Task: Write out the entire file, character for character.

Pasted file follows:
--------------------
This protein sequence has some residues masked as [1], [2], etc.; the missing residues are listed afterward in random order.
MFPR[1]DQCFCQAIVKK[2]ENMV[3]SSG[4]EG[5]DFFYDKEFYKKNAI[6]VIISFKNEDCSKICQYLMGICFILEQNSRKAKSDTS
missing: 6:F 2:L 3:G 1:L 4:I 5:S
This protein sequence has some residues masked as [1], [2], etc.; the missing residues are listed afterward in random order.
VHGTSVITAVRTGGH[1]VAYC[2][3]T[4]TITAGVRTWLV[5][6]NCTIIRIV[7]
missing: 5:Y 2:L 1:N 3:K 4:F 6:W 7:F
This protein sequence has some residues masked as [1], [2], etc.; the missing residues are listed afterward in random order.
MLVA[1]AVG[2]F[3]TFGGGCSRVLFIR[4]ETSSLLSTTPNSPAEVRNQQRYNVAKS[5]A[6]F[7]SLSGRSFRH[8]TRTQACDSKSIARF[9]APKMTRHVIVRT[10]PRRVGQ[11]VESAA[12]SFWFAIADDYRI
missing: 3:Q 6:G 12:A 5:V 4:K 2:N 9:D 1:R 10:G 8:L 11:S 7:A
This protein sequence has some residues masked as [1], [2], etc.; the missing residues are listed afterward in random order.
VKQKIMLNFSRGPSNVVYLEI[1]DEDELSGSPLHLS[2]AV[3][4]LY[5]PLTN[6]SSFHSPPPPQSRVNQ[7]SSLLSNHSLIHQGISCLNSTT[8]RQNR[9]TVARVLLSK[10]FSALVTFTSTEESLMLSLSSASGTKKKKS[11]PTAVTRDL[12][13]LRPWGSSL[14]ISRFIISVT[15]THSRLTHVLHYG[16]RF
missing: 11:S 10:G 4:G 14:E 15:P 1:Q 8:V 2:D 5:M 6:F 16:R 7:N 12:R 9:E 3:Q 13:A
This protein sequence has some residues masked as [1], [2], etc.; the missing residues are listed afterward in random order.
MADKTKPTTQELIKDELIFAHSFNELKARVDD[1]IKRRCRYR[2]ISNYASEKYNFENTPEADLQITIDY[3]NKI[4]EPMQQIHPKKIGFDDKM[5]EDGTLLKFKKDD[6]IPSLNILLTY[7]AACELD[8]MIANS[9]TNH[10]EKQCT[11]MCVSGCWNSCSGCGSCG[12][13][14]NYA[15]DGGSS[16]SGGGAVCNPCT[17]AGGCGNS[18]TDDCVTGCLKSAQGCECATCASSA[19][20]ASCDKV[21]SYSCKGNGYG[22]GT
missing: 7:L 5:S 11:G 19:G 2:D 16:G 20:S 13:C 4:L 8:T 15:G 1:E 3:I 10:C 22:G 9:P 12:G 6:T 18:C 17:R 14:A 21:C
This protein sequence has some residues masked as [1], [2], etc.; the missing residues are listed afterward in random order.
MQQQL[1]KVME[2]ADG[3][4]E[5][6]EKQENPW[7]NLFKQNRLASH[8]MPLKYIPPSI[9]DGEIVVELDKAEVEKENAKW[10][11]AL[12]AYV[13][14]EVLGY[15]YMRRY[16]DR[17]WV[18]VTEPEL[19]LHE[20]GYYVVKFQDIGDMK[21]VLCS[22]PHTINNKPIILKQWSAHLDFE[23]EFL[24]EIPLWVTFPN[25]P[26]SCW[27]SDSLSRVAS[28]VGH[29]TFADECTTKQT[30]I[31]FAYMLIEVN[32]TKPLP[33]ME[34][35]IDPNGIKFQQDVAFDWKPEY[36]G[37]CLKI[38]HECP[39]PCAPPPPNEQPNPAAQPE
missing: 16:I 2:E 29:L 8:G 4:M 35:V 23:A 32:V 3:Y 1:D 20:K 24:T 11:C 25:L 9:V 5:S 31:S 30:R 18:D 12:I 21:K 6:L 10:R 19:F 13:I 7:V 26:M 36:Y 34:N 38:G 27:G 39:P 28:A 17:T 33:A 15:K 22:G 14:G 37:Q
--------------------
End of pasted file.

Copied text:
This protein sequence has some residues masked as [1], [2], etc.; the missing residues are listed afterward in random order.
MFPR[1]DQCFCQAIVKK[2]ENMV[3]SSG[4]EG[5]DFFYDKEFYKKNAI[6]VIISFKNEDCSKICQYLMGICFILEQNSRKAKSDTS
missing: 6:F 2:L 3:G 1:L 4:I 5:S
This protein sequence has some residues masked as [1], [2], etc.; the missing residues are listed afterward in random order.
VHGTSVITAVRTGGH[1]VAYC[2][3]T[4]TITAGVRTWLV[5][6]NCTIIRIV[7]
missing: 5:Y 2:L 1:N 3:K 4:F 6:W 7:F
This protein sequence has some residues masked as [1], [2], etc.; the missing residues are listed afterward in random order.
MLVA[1]AVG[2]F[3]TFGGGCSRVLFIR[4]ETSSLLSTTPNSPAEVRNQQRYNVAKS[5]A[6]F[7]SLSGRSFRH[8]TRTQACDSKSIARF[9]APKMTRHVIVRT[10]PRRVGQ[11]VESAA[12]SFWFAIADDYRI
missing: 3:Q 6:G 12:A 5:V 4:K 2:N 9:D 1:R 10:G 8:L 11:S 7:A
This protein sequence has some residues masked as [1], [2], etc.; the missing residues are listed afterward in random order.
VKQKIMLNFSRGPSNVVYLEI[1]DEDELSGSPLHLS[2]AV[3][4]LY[5]PLTN[6]SSFHSPPPPQSRVNQ[7]SSLLSNHSLIHQGISCLNSTT[8]RQNR[9]TVARVLLSK[10]FSALVTFTSTEESLMLSLSSASGTKKKKS[11]PTAVTRDL[12][13]LRPWGSSL[14]ISRFIISVT[15]THSRLTHVLHYG[16]RF
missing: 11:S 10:G 4:G 14:E 15:P 1:Q 8:V 2:D 5:M 6:F 16:R 7:N 12:R 9:E 3:Q 13:A
This protein sequence has some residues masked as [1], [2], etc.; the missing residues are listed afterward in random order.
MADKTKPTTQELIKDELIFAHSFNELKARVDD[1]IKRRCRYR[2]ISNYASEKYNFENTPEADLQITIDY[3]NKI[4]EPMQQIHPKKIGFDDKM[5]EDGTLLKFKKDD[6]IPSLNILLTY[7]AACELD[8]MIANS[9]TNH[10]EKQCT[11]MCVSGCWNSCSGCGSCG[12][13][14]NYA[15]DGGSS[16]SGGGAVCNPCT[17]AGGCGNS[18]TDDCVTGCLKSAQGCECATCASSA[19][20]ASCDKV[21]SYSCKGNGYG[22]GT
missing: 7:L 5:S 11:G 19:G 2:D 16:G 20:S 13:C 4:L 8:T 15:G 1:E 3:I 10:C 22:G 9:P 12:G 6:T 18:C 17:R 14:A 21:C
This protein sequence has some residues masked as [1], [2], etc.; the missing residues are listed afterward in random order.
MQQQL[1]KVME[2]ADG[3][4]E[5][6]EKQENPW[7]NLFKQNRLASH[8]MPLKYIPPSI[9]DGEIVVELDKAEVEKENAKW[10][11]AL[12]AYV[13][14]EVLGY[15]YMRRY[16]DR[17]WV[18]VTEPEL[19]LHE[20]GYYVVKFQDIGDMK[21]VLCS[22]PHTINNKPIILKQWSAHLDFE[23]EFL[24]EIPLWVTFPN[25]P[26]SCW[27]SDSLSRVAS[28]VGH[29]TFADECTTKQT[30]I[31]FAYMLIEVN[32]TKPLP[33]ME[34][35]IDPNGIKFQQDVAFDWKPEY[36]G[37]CLKI[38]HECP[39]PCAPPPPNEQPNPAAQPE
missing: 16:I 2:E 29:L 8:G 4:M 35:V 23:A 32:V 3:Y 1:D 20:K 24:T 11:C 25:L 9:V 5:S 31:S 30:R 18:D 12:I 21:K 6:L 10:R 19:F 13:I 7:V 26:M 36:Y 34:N 38:G 27:G 39:P 28:A 17:T 33:A 15:K 22:G 14:G 37:Q